why do birds have pneumatic bones

Im sure theres a simple answer to this but Ive been wondering it for years. Archived post. New comments cannot be posted and votes cannot be cast.


A birds pneumatic bones are attached to the air sacs. Anterior bones are linked to anterior air sacs in birds, and posterior bones are linked to posterior air sacs, as the diagram below illustrates.

Although the purpose of this connection is still being investigated, it is believed that because the air sacs are affixed to the bones, the breath of the bird gives the skeleton strength and air pressure, helps the bird stay cool by dispersing heated air, and keeps it light enough for flight. When you consider it, a bird’s lungs, air sacs, and bones are used for continuous breathing. How amazing is that!?.

Pneumatic Bones in Birds and You

This week’s post was inspired by my love of learning new things that broaden my understanding of both the avian and human worlds as a birder and naturalist. The majority of us already know that birds’ bones are hollow. In elementary school, we were taught that it makes birds lighter so they can soar. They can breathe with those hollow bones, though, so there’s more to the story that I think is pretty neat.

Let’s begin with the scientific term for these bones: pneumatic (knew-mat-ick) bones. You’ve undoubtedly heard of truck pneumatic brakes, which work by using compressed air in a closed system to apply pressure. The word “pneumatic” has its roots in Greek, where it was originally used as pneuma, which means “wind,” and pnein, which means “breathe,” in the 17th century. ” (Isnt etymology great?) Essentially pneumatic bones are “breathing bones. “Air spaces exist in pneumatic bones, which structurally resemble corrugated cardboard more than solid bone.” This system is “open” in birds so that air can pass through, as opposed to “closed” in car brakes. “.

This is where things start to get interesting: you too have hollow or pneumatic bones; it’s not just birds. Human facial bones are pneumatic, just like bird skulls. Pneumatic bones are essentially your sinuses and are located under your eyes, around your nose, around your lower cheeks, and around your inner eyebrow. You most likely weren’t even aware that you’ve been carrying them around your entire life.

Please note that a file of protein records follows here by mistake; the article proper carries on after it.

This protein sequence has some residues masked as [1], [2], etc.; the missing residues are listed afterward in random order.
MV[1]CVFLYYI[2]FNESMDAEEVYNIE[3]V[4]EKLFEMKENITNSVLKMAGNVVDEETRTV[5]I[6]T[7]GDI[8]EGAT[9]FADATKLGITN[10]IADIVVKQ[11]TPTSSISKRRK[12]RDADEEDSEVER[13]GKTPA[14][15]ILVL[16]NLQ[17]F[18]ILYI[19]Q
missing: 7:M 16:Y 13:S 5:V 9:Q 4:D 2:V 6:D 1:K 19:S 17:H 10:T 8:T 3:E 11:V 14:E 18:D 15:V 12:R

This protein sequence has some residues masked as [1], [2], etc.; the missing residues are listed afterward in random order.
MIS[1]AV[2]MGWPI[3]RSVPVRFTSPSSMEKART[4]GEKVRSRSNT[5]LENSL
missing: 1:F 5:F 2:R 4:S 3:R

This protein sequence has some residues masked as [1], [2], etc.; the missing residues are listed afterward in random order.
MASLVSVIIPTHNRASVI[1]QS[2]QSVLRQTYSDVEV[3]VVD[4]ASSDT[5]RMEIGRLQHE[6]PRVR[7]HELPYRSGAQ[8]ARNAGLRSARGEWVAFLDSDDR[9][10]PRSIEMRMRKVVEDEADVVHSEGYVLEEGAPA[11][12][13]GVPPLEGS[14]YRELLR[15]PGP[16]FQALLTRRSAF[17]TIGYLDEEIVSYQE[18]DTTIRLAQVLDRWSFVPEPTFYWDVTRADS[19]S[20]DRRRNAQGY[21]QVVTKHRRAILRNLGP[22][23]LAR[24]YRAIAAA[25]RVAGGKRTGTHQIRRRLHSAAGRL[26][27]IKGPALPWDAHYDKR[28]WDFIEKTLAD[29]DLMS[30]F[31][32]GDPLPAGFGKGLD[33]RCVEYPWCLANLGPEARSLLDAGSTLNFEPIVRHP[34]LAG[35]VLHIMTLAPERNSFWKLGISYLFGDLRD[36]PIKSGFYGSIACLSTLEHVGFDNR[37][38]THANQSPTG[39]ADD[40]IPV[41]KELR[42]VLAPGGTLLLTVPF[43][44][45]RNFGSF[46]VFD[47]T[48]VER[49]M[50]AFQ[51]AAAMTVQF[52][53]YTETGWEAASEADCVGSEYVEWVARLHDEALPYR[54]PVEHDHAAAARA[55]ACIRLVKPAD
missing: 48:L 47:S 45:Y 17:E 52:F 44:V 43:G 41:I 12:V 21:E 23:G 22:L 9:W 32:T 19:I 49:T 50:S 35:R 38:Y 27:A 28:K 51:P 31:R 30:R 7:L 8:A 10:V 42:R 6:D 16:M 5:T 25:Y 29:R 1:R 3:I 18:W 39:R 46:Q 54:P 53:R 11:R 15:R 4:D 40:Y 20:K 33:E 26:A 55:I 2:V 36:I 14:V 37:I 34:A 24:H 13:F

Your face’s pneumatic bones support your nasal sinuses, are lightweight, may offer some impact protection, and because of their hollow chambers, they enhance the resonance of your voice.

why do birds have pneumatic bones

Your actual sinuses are hollow cavities lined with epithelial (skin) cells located in the pneumatic bones. Why we have sinuses and their function is being debated. The spaces are supposed to help condition the air before it enters your lungs. This refers to warming or cooling the air before it enters your lungs (imagine ice cream brain freeze, only not so pretty). this is what sinuses prevent). Many of us experience seasonal misery because our sinus tissues swell when we get a cold or have allergies.


Did you know that dinosaurs had pneumatic bones too? It makes sense if you think about it. Birds are the ancestors of dinosaurs. Sauropodomorphs were the first dinosaurs to demonstrate pneumatic bones in their backbones, specifically Thecodontosaurus caducus and theropod Coelophysis bauri. Sauropods are some of the longest neck dinosaurs that were around, and to have hollow bones in their necks made a lot of sense, it avoided the “pain in the neck” of heavy bones, and allowed oxygen to flow more freely into their bodies. Its estimated that pneumatic bones made their necks so ultra light that their bones were 60-89% air volume (specifically Sauroposeidons).

why do birds have pneumatic bones

Birds have pneumatic bones throughout their bodies and in their skulls, whereas most other animals only have them in their faces. These comprise their clavicle, humerus, pelvic girdle, lumbar and sacral vertebrae, and keel, the large chest bone we enjoy for white meat. I want you to sit down and consider this for a moment before continuing. For an idea of how a bird could breathe through its bones, picture someone playing a didgeridoo.